Therefore all seasons shall be sweet to thee, Whether summer clothe the general earth With greeness, or the redbreast sit and sing Betwixt the tufts of snow on the bare branch Of mossy apple-tree, while the nigh thatch Smokes in the sun-thaw; whether the eave-drops fall Heard only in the trances of the blast, Or if the secret ministry of frost Shall hang them up in silent icicles, Quietly shining to the quiet Moon.
Saturday, October 20, 2012
A Walk on the Moors
On a beautiful autumn afternoon my friend P and I took B Baggins and his friend Bertie up on Big Moor for a short walk. The colours on the moors at this time of the year are really beautiful - the bracken is a patchwork of greens and browns and the grasses have turned to gold. Moorland is a stark kind of landscape but each season brings its own beauty and autumn is my favourite - it starts in late August with the rich purple of the heather and then gains a wonderful golden glow which is accentuated in the sunlight of an October afternoon.
The moors around here are full of stone circles and burial cairns though if you are looking for a Stonehenge or Avebury you will be sadly disappointed. You will need to click on the photo to see the circle of stones surrounding a larger central stone. The circle dates back to the Bronze Age and is around 4000 years old. Quite close by are traces of pre-historic field systems and a Bronze Age settlement. I suspect that there is a lot more of each stone below ground as over the centuries the peat layers will have built up and the ground level will be a good deal higher now than it was in 2000BC. This is purely a personal opinion not based on any archaeological knowledge:)
This is the centre stone and if you look carefully you will see that people still leave offerings here - mostly coins but there are other things too.
While P and I were looking at the stone circle other members of the party were having a good time too! This is mostly Bertie but B Baggins is in there too:) Can you spot him?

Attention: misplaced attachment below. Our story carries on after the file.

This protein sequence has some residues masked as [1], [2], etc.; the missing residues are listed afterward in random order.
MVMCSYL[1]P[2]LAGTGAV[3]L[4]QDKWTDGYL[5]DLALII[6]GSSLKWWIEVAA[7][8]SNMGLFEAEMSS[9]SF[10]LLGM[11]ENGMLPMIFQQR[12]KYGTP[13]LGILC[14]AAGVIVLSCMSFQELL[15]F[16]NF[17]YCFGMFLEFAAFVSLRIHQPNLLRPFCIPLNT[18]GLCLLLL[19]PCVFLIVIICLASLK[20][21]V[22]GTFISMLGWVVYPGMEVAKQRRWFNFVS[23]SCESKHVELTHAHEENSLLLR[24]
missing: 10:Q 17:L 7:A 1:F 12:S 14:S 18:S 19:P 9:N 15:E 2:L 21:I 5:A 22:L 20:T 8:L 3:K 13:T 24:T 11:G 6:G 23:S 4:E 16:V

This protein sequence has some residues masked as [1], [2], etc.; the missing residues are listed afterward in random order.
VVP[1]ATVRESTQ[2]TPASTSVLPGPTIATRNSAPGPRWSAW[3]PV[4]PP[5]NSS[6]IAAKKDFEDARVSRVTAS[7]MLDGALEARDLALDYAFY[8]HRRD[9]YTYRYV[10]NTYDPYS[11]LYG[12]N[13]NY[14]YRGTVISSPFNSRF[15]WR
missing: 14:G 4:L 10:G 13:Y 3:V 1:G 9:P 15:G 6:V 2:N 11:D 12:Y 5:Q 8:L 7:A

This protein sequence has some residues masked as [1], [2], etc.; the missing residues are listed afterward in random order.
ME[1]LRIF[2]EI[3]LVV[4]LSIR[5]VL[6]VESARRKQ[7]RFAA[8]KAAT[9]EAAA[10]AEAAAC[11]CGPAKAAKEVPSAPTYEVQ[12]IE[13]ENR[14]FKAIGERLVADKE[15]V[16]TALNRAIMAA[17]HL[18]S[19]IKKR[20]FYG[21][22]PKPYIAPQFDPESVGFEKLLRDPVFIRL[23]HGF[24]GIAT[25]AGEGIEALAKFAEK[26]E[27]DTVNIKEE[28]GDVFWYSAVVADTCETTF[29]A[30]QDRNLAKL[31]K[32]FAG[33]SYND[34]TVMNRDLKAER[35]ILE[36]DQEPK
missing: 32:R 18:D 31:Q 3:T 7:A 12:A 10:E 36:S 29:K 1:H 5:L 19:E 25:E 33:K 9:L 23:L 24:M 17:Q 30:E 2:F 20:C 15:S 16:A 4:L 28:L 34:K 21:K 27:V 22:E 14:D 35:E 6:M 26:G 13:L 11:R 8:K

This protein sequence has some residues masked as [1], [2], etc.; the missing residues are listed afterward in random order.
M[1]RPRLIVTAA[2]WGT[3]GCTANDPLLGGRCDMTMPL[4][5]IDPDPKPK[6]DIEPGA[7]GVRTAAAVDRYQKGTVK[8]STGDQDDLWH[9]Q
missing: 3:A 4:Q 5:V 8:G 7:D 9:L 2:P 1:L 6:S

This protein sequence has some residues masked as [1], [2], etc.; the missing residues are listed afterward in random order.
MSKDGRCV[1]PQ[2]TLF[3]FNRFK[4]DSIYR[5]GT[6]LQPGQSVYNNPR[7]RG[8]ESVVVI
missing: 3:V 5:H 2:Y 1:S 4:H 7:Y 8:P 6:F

B Baggins is a bit more visible here, at this time of year it's often hard to spot him as he blends in with the colours of the fallen leaves and brown grasses.
This is a proper path across the moor and as you can see it's pretty wet and muddy, it was a good deal worse than this in places too. Once you get onto the small tracks the open moorland can get very boggy indeed - peat bogs can be large and deep and dangerous.
About half way along the path is this small reservoir, a stream connects it to a much larger reservoir further up - as this was only a short walk (about an hour and a half) we turned off just before reaching the second one. I love the reflection of the trees in the water here.
We could hear more than one stag roaring as we walked and eventually we spotted this handsome chap standing on the skyline - he was a long way off so even with an 18x zoom I couldn't do any better than this.
Further along we spotted another stag with several hinds, they weren't quite as far away but still too far for a decent photo. In different territory I'd have tried to get closer but it was so wet and boggy here that discretion seemed to be the better part of valour! Clicking on the last two photos will make them a bit clearer.
Just before we reached the road again we passed this guide stoop - these date back usually to the 1700s and were put there to help travellers to find their way over lonely and difficult terrain before the turnpike roads existed. These high moorland routes were used regularly by pedlars,jaggers,salters and tinkers. Jaggers were men who led teams of packhorses carrying all kinds of goods, the salters transported salt from the salt mines in Cheshire over wide areas of the north of England. Mostly the routes were used between May and October, during the winter months the harsh moorland conditions made the journey extremely dangerous. Many lives were lost when travellers lost their way in snowstorms or in the thick mists which can descend suddenly out of nowhere. No mists or snowstorms yesterday though so we made ir safely home again:)